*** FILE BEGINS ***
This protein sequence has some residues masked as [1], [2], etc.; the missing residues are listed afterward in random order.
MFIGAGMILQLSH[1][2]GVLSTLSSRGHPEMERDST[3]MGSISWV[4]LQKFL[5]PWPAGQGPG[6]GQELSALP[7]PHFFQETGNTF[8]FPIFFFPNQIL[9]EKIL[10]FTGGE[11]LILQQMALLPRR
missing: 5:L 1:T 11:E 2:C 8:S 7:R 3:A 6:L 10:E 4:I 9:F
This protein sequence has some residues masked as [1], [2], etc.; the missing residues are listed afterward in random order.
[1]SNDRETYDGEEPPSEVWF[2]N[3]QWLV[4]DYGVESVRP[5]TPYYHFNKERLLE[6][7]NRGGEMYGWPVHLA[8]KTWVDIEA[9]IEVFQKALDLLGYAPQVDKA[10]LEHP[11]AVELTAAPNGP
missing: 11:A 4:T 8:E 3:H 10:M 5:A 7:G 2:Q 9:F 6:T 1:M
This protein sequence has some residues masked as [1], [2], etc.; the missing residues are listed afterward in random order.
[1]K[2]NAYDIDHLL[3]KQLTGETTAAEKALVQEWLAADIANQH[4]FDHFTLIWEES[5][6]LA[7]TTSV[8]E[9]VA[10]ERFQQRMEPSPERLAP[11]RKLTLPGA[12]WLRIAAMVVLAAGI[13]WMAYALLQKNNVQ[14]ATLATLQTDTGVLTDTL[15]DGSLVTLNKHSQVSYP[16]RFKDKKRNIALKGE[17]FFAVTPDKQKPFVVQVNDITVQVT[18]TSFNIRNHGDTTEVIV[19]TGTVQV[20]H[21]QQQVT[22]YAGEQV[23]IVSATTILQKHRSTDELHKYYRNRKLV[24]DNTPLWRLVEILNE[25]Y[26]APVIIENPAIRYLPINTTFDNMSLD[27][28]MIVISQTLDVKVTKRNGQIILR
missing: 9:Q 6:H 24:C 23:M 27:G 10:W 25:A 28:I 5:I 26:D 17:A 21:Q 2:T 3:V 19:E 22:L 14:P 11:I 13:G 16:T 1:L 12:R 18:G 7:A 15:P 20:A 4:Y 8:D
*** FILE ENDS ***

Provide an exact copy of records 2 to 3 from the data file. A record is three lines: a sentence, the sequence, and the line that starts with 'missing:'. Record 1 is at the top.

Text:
This protein sequence has some residues masked as [1], [2], etc.; the missing residues are listed afterward in random order.
[1]SNDRETYDGEEPPSEVWF[2]N[3]QWLV[4]DYGVESVRP[5]TPYYHFNKERLLE[6][7]NRGGEMYGWPVHLA[8]KTWVDIEA[9]IEVFQKALDLLGYAPQVDKA[10]LEHP[11]AVELTAAPNGP
missing: 11:A 4:T 8:E 3:H 10:M 5:A 7:G 2:Q 9:F 6:T 1:M
This protein sequence has some residues masked as [1], [2], etc.; the missing residues are listed afterward in random order.
[1]K[2]NAYDIDHLL[3]KQLTGETTAAEKALVQEWLAADIANQH[4]FDHFTLIWEES[5][6]LA[7]TTSV[8]E[9]VA[10]ERFQQRMEPSPERLAP[11]RKLTLPGA[12]WLRIAAMVVLAAGI[13]WMAYALLQKNNVQ[14]ATLATLQTDTGVLTDTL[15]DGSLVTLNKHSQVSYP[16]RFKDKKRNIALKGE[17]FFAVTPDKQKPFVVQVNDITVQVT[18]TSFNIRNHGDTTEVIV[19]TGTVQV[20]H[21]QQQVT[22]YAGEQV[23]IVSATTILQKHRSTDELHKYYRNRKLV[24]DNTPLWRLVEILNE[25]Y[26]APVIIENPAIRYLPINTTFDNMSLD[27][28]MIVISQTLDVKVTKRNGQIILR
missing: 9:Q 6:H 24:C 23:M 27:G 10:W 25:A 28:I 5:I 26:D 17:A 21:Q 2:T 3:V 19:E 22:L 14:P 11:I 13:G 16:T 1:L 12:R 18:G 7:A 15:P 20:A 4:Y 8:D